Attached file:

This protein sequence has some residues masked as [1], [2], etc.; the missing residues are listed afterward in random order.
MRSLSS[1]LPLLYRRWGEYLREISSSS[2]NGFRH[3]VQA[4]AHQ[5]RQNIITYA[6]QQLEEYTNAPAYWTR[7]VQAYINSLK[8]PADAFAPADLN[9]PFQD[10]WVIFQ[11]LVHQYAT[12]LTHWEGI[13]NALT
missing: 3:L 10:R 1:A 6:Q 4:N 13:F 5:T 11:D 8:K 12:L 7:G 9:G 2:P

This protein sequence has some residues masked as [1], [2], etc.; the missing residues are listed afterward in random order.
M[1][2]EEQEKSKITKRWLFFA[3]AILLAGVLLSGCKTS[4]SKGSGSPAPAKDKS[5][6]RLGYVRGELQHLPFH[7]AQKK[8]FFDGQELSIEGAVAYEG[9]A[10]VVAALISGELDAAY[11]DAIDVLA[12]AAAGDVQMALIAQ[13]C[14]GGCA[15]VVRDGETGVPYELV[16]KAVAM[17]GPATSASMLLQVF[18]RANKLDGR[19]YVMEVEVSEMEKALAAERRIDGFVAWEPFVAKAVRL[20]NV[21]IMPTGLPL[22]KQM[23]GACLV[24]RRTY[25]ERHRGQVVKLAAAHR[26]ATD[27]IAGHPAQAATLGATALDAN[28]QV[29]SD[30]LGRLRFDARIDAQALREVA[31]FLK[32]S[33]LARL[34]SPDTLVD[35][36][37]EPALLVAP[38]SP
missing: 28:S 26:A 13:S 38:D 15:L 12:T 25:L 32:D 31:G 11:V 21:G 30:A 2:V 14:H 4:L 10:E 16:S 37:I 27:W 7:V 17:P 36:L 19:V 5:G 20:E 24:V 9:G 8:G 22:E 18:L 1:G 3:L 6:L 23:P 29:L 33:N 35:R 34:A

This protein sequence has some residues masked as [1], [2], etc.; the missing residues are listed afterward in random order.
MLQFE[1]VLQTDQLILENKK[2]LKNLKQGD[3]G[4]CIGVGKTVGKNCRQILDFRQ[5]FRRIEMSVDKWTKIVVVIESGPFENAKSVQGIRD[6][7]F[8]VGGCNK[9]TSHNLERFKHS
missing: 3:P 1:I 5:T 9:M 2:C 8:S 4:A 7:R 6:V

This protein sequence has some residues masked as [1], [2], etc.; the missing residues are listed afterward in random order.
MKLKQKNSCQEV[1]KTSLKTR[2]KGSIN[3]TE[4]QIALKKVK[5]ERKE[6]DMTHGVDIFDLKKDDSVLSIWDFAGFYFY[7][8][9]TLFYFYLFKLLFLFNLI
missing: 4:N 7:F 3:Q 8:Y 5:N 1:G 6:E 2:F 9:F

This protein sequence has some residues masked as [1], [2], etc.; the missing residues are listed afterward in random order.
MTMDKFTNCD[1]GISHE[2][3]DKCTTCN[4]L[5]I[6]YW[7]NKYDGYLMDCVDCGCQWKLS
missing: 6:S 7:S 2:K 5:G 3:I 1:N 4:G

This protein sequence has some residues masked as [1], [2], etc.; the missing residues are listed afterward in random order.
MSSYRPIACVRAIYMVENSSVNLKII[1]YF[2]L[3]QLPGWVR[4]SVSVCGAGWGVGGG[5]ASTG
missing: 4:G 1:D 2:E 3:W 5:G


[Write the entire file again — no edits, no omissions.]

This protein sequence has some residues masked as [1], [2], etc.; the missing residues are listed afterward in random order.
MRSLSS[1]LPLLYRRWGEYLREISSSS[2]NGFRH[3]VQA[4]AHQ[5]RQNIITYA[6]QQLEEYTNAPAYWTR[7]VQAYINSLK[8]PADAFAPADLN[9]PFQD[10]WVIFQ[11]LVHQYAT[12]LTHWEGI[13]NALT
missing: 3:L 10:R 1:A 6:Q 4:N 13:F 5:T 11:D 8:K 12:L 7:G 9:G 2:P

This protein sequence has some residues masked as [1], [2], etc.; the missing residues are listed afterward in random order.
M[1][2]EEQEKSKITKRWLFFA[3]AILLAGVLLSGCKTS[4]SKGSGSPAPAKDKS[5][6]RLGYVRGELQHLPFH[7]AQKK[8]FFDGQELSIEGAVAYEG[9]A[10]VVAALISGELDAAY[11]DAIDVLA[12]AAAGDVQMALIAQ[13]C[14]GGCA[15]VVRDGETGVPYELV[16]KAVAM[17]GPATSASMLLQVF[18]RANKLDGR[19]YVMEVEVSEMEKALAAERRIDGFVAWEPFVAKAVRL[20]NV[21]IMPTGLPL[22]KQM[23]GACLV[24]RRTY[25]ERHRGQVVKLAAAHR[26]ATD[27]IAGHPAQAATLGATALDAN[28]QV[29]SD[30]LGRLRFDARIDAQALREVA[31]FLK[32]S[33]LARL[34]SPDTLVD[35][36][37]EPALLVAP[38]SP
missing: 28:S 26:A 13:S 38:D 15:L 12:T 25:L 32:D 31:G 11:V 21:G 30:A 2:V 14:H 4:L 10:E 16:S 37:I 27:W 7:V 17:P 36:L 19:V 5:G 20:E 24:V 9:G 8:G 22:E 18:L 1:G 3:L 6:L 23:P 29:L 33:N 35:R 34:A

This protein sequence has some residues masked as [1], [2], etc.; the missing residues are listed afterward in random order.
MLQFE[1]VLQTDQLILENKK[2]LKNLKQGD[3]G[4]CIGVGKTVGKNCRQILDFRQ[5]FRRIEMSVDKWTKIVVVIESGPFENAKSVQGIRD[6][7]F[8]VGGCNK[9]TSHNLERFKHS
missing: 3:P 1:I 5:T 9:M 2:C 8:S 4:A 7:R 6:V

This protein sequence has some residues masked as [1], [2], etc.; the missing residues are listed afterward in random order.
MKLKQKNSCQEV[1]KTSLKTR[2]KGSIN[3]TE[4]QIALKKVK[5]ERKE[6]DMTHGVDIFDLKKDDSVLSIWDFAGFYFY[7][8][9]TLFYFYLFKLLFLFNLI
missing: 4:N 7:F 3:Q 8:Y 5:N 1:G 6:E 2:F 9:F

This protein sequence has some residues masked as [1], [2], etc.; the missing residues are listed afterward in random order.
MTMDKFTNCD[1]GISHE[2][3]DKCTTCN[4]L[5]I[6]YW[7]NKYDGYLMDCVDCGCQWKLS
missing: 6:S 7:S 2:K 5:G 3:I 1:N 4:G

This protein sequence has some residues masked as [1], [2], etc.; the missing residues are listed afterward in random order.
MSSYRPIACVRAIYMVENSSVNLKII[1]YF[2]L[3]QLPGWVR[4]SVSVCGAGWGVGGG[5]ASTG
missing: 4:G 1:D 2:E 3:W 5:G